Facebook, if nothing else, is good at diverting attention away from itself and its pesky public relations nightmares. It doesn’t matter how bad things get – they know that everything becomes the proverbial fish wrap in time.  

Do you even remember that it was not even a week ago when The Facebook Papers dominated the media cycle? Me neither! I had already forgotten what it was all about. The slush of repetitive media coverage based on internal documents was nothing more than just a public relations headache. 

It was an easily solved problem. Change the company’s name (start with a careful leak,) throw in some vision, whip up a slick video, and then on the day of the annual developer conference, rename yourself, Meta. Facebook’s new name comes from Metaverse, which according to its CEO Mark Zuckerberg is the future of the internet where you are “in the experience, not just looking at it,” and “it will touch every product we build.” 

Even if you believe that Zuckerberg has been thinking about this for a few years — I don’t have any doubts about it — the timing of this announcement is expedient and shows that they are and will be masters of media manipulation.  

“It is a political strategy too, part of a broader push to rehabilitate the company’s reputation with policymakers and reposition Facebook to shape the regulation of next-wave Internet technologies, according to more than a dozen current and former Facebook employees,” reported The Washington Post. It will allow the company to “turn the conversation away from such urgent but distasteful matters as the massive antitrust lawsuit filed last year by the Federal Trade Commission.”

All this talk about Metaverse is an excellent way to refocus the attention to the future and away from its present problems. A video that essentially uses a video-game-like interface, Facebook can wash its hands off reality and whatever toxicity of the reality. After all, it is all just a game. You can’t be any angrier about fake information being shared in the metaverse than you can be angry about running over someone in grand theft auto.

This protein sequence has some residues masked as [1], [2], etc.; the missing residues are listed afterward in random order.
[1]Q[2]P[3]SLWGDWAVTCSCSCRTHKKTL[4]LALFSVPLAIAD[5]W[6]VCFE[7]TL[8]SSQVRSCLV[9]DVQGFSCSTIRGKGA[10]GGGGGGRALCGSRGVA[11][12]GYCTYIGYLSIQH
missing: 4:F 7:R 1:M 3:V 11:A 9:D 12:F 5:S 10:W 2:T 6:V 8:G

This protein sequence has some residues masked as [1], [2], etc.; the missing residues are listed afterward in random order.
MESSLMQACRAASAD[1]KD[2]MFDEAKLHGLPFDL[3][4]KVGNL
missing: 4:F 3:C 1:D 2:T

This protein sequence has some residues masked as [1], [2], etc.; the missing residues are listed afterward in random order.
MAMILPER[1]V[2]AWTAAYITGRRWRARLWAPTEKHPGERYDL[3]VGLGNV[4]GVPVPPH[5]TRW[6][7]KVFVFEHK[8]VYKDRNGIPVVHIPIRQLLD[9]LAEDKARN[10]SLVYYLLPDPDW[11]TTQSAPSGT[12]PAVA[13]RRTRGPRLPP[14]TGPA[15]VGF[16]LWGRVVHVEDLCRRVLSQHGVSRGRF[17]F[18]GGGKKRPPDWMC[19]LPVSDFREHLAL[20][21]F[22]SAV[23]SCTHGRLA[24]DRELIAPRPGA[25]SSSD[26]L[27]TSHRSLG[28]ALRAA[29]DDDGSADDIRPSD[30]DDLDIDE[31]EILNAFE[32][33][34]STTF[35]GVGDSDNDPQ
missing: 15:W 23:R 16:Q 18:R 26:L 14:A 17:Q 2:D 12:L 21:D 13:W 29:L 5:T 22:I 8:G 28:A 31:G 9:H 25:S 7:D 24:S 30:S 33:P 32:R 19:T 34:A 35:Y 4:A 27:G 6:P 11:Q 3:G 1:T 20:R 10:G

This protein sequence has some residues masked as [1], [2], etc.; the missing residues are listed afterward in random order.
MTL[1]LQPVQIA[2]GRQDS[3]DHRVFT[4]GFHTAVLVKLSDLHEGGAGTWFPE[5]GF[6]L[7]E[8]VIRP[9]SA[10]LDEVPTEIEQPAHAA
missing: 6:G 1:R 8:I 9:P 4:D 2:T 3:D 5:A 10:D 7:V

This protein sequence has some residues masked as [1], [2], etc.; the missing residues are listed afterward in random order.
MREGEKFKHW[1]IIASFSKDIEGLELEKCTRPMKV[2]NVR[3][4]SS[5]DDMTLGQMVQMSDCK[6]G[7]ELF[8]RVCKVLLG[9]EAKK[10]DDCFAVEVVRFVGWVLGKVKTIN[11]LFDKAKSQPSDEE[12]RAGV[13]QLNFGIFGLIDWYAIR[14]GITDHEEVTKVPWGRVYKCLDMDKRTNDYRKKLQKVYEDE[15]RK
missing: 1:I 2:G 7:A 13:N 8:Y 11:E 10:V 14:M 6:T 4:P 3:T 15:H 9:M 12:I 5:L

Strategically, the decision makes sense as well. Facebook needs to be independent of hardware and operating system platform owners, Apple and Google. The recent brouhaha with Apple over tracking and privacy has exposed the vulnerability of Facebook’s advertising business. All this talk about the Metaverse and billions of dollars in spending on new hardware-centric opportunities is an excellent signal to Wall Street that they have a strategy to keep the stock flying in the future. It also allows the company to achieve its long-standing goals — a single sign-on for all its products — Facebook, WhatsApp, and Instagram. “I think it’s helpful for people to have a relationship with a company that is different from the relationship with any a specific one of the products, that can kind of supersede all of that,” Zuckerberg told The Verge

That said, it doesn’t solve the one big hairy problem: young people don’t give a shit about Facebook, no matter what banner they hang outside their headquarters. “Facebook was invented on campus for people to get laid, “a long-time observer of the social media sector quipped. “Meta was invented in a conference room.” The person pointed out that Metaverse demos are  what they think is “cool” based on research reports 

“It’s a stretch to believe Facebook can make that work, especially for a company that has shown little development in the nearly ten years since IPO,” wrote Tiernan Ray, a veteran technology writer, in his critique of the big VR bet by Facebook. “There is no evidence the company can organically innovate its way out of being mainly the Web site for old people, as Zuckerberg now characterizes his creation.”